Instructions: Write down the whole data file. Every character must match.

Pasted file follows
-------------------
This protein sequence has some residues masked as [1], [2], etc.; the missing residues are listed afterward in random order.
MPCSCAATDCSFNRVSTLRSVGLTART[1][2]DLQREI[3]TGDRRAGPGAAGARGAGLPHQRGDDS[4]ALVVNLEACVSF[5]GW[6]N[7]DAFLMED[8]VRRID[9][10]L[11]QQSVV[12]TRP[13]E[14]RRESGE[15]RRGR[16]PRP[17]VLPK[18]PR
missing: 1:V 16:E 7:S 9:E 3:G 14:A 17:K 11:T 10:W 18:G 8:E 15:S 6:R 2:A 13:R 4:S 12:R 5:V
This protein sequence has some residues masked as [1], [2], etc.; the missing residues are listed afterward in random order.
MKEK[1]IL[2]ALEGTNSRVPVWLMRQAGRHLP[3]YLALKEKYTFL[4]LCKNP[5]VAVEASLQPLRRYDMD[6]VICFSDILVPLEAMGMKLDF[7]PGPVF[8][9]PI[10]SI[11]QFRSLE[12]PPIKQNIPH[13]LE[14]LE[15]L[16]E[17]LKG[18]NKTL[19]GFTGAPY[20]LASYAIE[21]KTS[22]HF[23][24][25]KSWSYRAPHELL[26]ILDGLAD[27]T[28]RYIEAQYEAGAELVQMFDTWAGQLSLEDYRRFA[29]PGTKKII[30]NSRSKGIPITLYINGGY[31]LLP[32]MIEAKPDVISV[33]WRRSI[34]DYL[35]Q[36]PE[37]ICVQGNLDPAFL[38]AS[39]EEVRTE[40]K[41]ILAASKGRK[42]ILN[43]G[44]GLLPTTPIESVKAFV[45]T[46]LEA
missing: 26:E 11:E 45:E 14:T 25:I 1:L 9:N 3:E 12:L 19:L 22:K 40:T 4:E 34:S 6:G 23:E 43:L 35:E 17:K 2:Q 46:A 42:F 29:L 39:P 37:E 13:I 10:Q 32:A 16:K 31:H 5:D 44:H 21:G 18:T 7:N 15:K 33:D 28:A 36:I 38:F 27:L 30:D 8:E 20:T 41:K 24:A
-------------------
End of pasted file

This protein sequence has some residues masked as [1], [2], etc.; the missing residues are listed afterward in random order.
MPCSCAATDCSFNRVSTLRSVGLTART[1][2]DLQREI[3]TGDRRAGPGAAGARGAGLPHQRGDDS[4]ALVVNLEACVSF[5]GW[6]N[7]DAFLMED[8]VRRID[9][10]L[11]QQSVV[12]TRP[13]E[14]RRESGE[15]RRGR[16]PRP[17]VLPK[18]PR
missing: 1:V 16:E 7:S 9:E 3:G 14:A 17:K 11:T 10:W 18:G 8:E 15:S 6:R 2:A 13:R 4:S 12:R 5:V
This protein sequence has some residues masked as [1], [2], etc.; the missing residues are listed afterward in random order.
MKEK[1]IL[2]ALEGTNSRVPVWLMRQAGRHLP[3]YLALKEKYTFL[4]LCKNP[5]VAVEASLQPLRRYDMD[6]VICFSDILVPLEAMGMKLDF[7]PGPVF[8][9]PI[10]SI[11]QFRSLE[12]PPIKQNIPH[13]LE[14]LE[15]L[16]E[17]LKG[18]NKTL[19]GFTGAPY[20]LASYAIE[21]KTS[22]HF[23][24][25]KSWSYRAPHELL[26]ILDGLAD[27]T[28]RYIEAQYEAGAELVQMFDTWAGQLSLEDYRRFA[29]PGTKKII[30]NSRSKGIPITLYINGGY[31]LLP[32]MIEAKPDVISV[33]WRRSI[34]DYL[35]Q[36]PE[37]ICVQGNLDPAFL[38]AS[39]EEVRTE[40]K[41]ILAASKGRK[42]ILN[43]G[44]GLLPTTPIESVKAFV[45]T[46]LEA
missing: 26:E 11:E 45:E 14:T 25:I 1:L 9:N 3:E 12:L 19:L 22:K 40:T 4:E 34:S 6:G 23:E 43:L 35:E 17:K 2:Q 46:A 42:F 29:L 39:P 37:E 13:I 10:Q 32:A 16:K 31:H 5:D 44:H 21:G 18:T 7:N 15:K 33:D 28:A 36:I 38:F 27:L 30:D 8:E 20:T 41:K 24:A